Shabad, Rāg & Ras

What is unique about Sikh Shabad Kirtan?

Gurmat sangīt (translated as music as per the Guru’s wisdom) – the genre of Sikh kīrtan which most explicitly aims to follow the musical designations in the scripture, as well as the use of traditional accompanying instruments. This genre has undergone a significant revival over the last century, energized not least by a growing global diaspora seeking to deepen its connection with its beloved and revered scripture.

A unique feature of Guru Granth Sahib as a scripture is that it is a hymnal, in that it a compendium of sacred songs, and does not contain any prose. Thus, the entire scripture and its philosophy can be, and was, transmitted musically via song and chant.

Rhymes aid memory and musicality enhances emotional connection. These features make it easy to disseminate the scripture widely. Another noteworthy feature of Guru Granth Sahib is that unlike hymnals of other sacred traditions, it does not contain any musical notation, giving a flexibility in the musical rendering of the songs. It does however contain many musical designations in the song-headings, and guidelines in the song-texts, that have over time been used to different extents and with varying interpretations by musicians singing the sacred songs.

Thus, the sacred songs are sung in a rich variety of musical genres and styles, and this is consonant with the valorization of diversity in the scripture. It is also important to note that Sikh musical practices combine the information contained in the scripture with the knowledge of practitioners that has been transmitted orally and aurally through generations.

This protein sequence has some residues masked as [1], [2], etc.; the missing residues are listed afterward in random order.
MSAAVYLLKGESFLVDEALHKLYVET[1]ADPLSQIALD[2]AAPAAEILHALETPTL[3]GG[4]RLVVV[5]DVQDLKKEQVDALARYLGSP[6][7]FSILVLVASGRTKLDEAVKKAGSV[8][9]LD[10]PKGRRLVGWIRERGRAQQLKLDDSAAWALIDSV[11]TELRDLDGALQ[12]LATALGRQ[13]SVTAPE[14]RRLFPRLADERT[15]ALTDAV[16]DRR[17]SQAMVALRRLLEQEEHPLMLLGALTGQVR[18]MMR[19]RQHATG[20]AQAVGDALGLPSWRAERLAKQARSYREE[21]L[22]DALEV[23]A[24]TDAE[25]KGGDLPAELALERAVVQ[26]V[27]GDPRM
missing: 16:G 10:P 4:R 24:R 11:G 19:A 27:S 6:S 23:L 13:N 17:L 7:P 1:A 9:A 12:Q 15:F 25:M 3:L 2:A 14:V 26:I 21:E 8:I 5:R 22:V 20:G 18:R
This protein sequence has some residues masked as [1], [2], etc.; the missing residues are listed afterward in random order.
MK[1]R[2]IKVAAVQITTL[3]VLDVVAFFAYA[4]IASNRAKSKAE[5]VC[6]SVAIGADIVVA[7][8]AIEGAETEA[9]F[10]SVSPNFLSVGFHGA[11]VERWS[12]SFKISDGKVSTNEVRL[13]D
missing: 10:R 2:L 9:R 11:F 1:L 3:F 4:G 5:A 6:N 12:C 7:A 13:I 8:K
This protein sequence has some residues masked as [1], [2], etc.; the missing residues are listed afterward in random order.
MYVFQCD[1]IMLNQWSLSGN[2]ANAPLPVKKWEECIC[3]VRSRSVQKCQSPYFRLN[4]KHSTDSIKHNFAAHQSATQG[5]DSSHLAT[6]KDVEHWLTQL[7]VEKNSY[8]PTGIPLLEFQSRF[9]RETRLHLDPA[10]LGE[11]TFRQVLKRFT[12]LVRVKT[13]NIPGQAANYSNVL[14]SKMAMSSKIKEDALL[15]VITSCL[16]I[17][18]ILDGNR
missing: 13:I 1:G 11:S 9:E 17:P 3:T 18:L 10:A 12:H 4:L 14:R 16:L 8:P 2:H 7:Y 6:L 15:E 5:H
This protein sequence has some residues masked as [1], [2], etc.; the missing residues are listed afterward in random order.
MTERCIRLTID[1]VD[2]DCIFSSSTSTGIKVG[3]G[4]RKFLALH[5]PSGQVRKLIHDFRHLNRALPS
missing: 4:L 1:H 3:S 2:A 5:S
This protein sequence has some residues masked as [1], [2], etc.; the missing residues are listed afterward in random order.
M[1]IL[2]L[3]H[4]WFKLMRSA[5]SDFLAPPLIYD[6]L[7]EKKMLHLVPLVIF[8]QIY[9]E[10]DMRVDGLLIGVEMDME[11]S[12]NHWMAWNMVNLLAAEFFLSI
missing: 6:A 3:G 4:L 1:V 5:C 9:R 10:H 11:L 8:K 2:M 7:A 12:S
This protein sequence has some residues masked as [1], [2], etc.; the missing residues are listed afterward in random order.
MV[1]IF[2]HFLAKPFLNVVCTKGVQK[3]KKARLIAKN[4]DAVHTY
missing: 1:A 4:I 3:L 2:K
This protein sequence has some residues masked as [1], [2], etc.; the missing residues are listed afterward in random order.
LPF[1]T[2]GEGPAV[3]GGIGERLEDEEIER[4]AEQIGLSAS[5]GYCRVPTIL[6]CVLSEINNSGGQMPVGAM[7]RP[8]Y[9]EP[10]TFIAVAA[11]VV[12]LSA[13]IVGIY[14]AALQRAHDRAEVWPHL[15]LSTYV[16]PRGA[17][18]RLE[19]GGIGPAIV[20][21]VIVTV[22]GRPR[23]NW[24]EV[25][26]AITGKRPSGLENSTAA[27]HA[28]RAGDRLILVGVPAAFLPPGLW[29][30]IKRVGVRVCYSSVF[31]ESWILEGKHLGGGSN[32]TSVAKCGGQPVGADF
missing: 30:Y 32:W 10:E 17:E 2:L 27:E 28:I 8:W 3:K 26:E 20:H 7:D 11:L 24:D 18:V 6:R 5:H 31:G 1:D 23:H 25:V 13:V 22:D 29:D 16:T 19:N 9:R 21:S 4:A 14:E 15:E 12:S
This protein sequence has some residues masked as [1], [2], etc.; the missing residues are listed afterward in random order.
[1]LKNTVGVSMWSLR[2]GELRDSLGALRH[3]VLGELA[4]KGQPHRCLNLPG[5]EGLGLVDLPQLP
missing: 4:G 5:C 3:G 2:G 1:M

Shabad (lit. word) refers to the songs canonized by the Sikh Gurus in Guru Granth Sahib. These songs are mostly those of the Sikh Gurus but also include those of several saint-poets from other religions and spiritual traditions.

It is important to underscore that in the Sikh musical tradition, it is shabad that is held sacred and inviolable. Musical features themselves are not. The musical designations in Guru Granth Sahib are (with very few exceptions) not in the form of instructions, or even recommendations. They are rather indications of the musical practices of the Gurus. What is recommended within the shabad lyrics, and many times over, is devotional singing – kīrtan, and the musical aesthetic deemed best for devotion.

The major organizing principle for the shabad in Guru Granth Sahib is rāg, the melodic modes of the Indian classical music system. Thus, rāg is the most important aspect of the gurmat sangīt genre of Sikh kīrtan, the other is tāl, the rhythmic and metric system of Indian classical music. Gurmat sangīt is therefore also known as the classical genre of kīrtan.

Singing a song in a particular rāg entails following the rāg’s defined melodic parameters. These parameters specify the allowed set of pitches and their ascending and descending patterns, pitch hierarchies and itineraries, and characteristic phrases. This contained and therefore intensified use of pitch patterns results in certain intensified feelings in the musicians and listeners. Rāgs are thus associated with certain moods or aesthetic flavors called ras or rasa.

It can therefore be said that singing a shabad in a particular rāg brings the flavors of that rāg to the sentiments expressed in the lyrics. And singing a shabad in the rāg indicated in its heading in Guru Granth Sahib will aid in bringing the overall effect of the shabad closer to that experienced and expressed by the Gurus themselves. Such an experience would deepen the connection of the devotee with the scripture, the ten human Gurus, and through this spiritual energy, to the divine itself.